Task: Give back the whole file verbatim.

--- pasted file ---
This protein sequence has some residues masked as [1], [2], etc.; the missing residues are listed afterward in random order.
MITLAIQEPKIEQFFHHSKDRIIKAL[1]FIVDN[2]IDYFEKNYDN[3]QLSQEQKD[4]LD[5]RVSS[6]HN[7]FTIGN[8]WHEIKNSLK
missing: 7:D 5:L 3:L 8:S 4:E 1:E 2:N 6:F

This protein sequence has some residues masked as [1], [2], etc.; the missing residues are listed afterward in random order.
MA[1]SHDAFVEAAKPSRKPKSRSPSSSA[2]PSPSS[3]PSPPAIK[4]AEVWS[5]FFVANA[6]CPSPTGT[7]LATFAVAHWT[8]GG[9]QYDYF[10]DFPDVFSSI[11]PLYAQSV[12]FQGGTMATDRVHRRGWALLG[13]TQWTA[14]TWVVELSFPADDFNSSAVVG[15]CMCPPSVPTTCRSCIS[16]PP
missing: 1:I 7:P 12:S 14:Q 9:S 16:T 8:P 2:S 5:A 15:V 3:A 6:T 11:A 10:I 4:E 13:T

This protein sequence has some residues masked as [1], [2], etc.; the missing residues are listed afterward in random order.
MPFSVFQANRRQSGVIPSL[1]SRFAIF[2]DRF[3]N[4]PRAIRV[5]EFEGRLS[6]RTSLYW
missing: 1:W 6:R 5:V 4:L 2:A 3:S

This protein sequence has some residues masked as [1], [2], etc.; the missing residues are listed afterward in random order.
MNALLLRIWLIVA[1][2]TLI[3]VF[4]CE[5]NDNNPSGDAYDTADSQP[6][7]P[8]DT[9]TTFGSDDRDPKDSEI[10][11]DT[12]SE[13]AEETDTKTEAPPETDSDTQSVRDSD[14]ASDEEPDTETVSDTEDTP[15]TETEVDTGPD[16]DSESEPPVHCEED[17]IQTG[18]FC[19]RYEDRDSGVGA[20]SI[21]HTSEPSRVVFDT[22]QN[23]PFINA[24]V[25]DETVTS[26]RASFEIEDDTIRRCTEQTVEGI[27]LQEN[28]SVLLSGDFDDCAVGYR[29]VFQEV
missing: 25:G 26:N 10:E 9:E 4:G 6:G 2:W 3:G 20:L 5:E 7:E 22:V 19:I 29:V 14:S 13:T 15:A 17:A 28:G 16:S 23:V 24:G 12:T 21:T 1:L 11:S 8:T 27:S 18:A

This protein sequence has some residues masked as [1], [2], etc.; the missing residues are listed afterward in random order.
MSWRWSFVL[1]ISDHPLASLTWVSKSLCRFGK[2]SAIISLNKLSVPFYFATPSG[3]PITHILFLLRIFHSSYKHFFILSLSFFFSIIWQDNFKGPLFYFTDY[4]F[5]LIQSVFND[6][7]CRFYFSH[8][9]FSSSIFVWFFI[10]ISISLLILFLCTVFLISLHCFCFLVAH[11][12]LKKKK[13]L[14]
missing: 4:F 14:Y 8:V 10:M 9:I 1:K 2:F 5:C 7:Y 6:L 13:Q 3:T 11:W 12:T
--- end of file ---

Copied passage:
This protein sequence has some residues masked as [1], [2], etc.; the missing residues are listed afterward in random order.
MITLAIQEPKIEQFFHHSKDRIIKAL[1]FIVDN[2]IDYFEKNYDN[3]QLSQEQKD[4]LD[5]RVSS[6]HN[7]FTIGN[8]WHEIKNSLK
missing: 7:D 5:L 3:L 8:S 4:E 1:E 2:N 6:F

This protein sequence has some residues masked as [1], [2], etc.; the missing residues are listed afterward in random order.
MA[1]SHDAFVEAAKPSRKPKSRSPSSSA[2]PSPSS[3]PSPPAIK[4]AEVWS[5]FFVANA[6]CPSPTGT[7]LATFAVAHWT[8]GG[9]QYDYF[10]DFPDVFSSI[11]PLYAQSV[12]FQGGTMATDRVHRRGWALLG[13]TQWTA[14]TWVVELSFPADDFNSSAVVG[15]CMCPPSVPTTCRSCIS[16]PP
missing: 1:I 7:P 12:S 14:Q 9:S 16:T 8:P 2:S 5:A 15:V 3:A 6:T 11:A 10:I 4:E 13:T

This protein sequence has some residues masked as [1], [2], etc.; the missing residues are listed afterward in random order.
MPFSVFQANRRQSGVIPSL[1]SRFAIF[2]DRF[3]N[4]PRAIRV[5]EFEGRLS[6]RTSLYW
missing: 1:W 6:R 5:V 4:L 2:A 3:S

This protein sequence has some residues masked as [1], [2], etc.; the missing residues are listed afterward in random order.
MNALLLRIWLIVA[1][2]TLI[3]VF[4]CE[5]NDNNPSGDAYDTADSQP[6][7]P[8]DT[9]TTFGSDDRDPKDSEI[10][11]DT[12]SE[13]AEETDTKTEAPPETDSDTQSVRDSD[14]ASDEEPDTETVSDTEDTP[15]TETEVDTGPD[16]DSESEPPVHCEED[17]IQTG[18]FC[19]RYEDRDSGVGA[20]SI[21]HTSEPSRVVFDT[22]QN[23]PFINA[24]V[25]DETVTS[26]RASFEIEDDTIRRCTEQTVEGI[27]LQEN[28]SVLLSGDFDDCAVGYR[29]VFQEV
missing: 25:G 26:N 10:E 9:E 4:G 6:G 2:W 3:G 20:L 5:E 7:E 22:V 19:I 29:V 14:S 13:T 15:A 17:A 28:G 16:S 23:V 24:G 12:T 21:T 1:L 11:S 8:T 27:S 18:A

This protein sequence has some residues masked as [1], [2], etc.; the missing residues are listed afterward in random order.
MSWRWSFVL[1]ISDHPLASLTWVSKSLCRFGK[2]SAIISLNKLSVPFYFATPSG[3]PITHILFLLRIFHSSYKHFFILSLSFFFSIIWQDNFKGPLFYFTDY[4]F[5]LIQSVFND[6][7]CRFYFSH[8][9]FSSSIFVWFFI[10]ISISLLILFLCTVFLISLHCFCFLVAH[11][12]LKKKK[13]L[14]
missing: 4:F 14:Y 8:V 10:M 9:I 1:K 2:F 5:C 7:Y 6:L 13:Q 3:T 11:W 12:T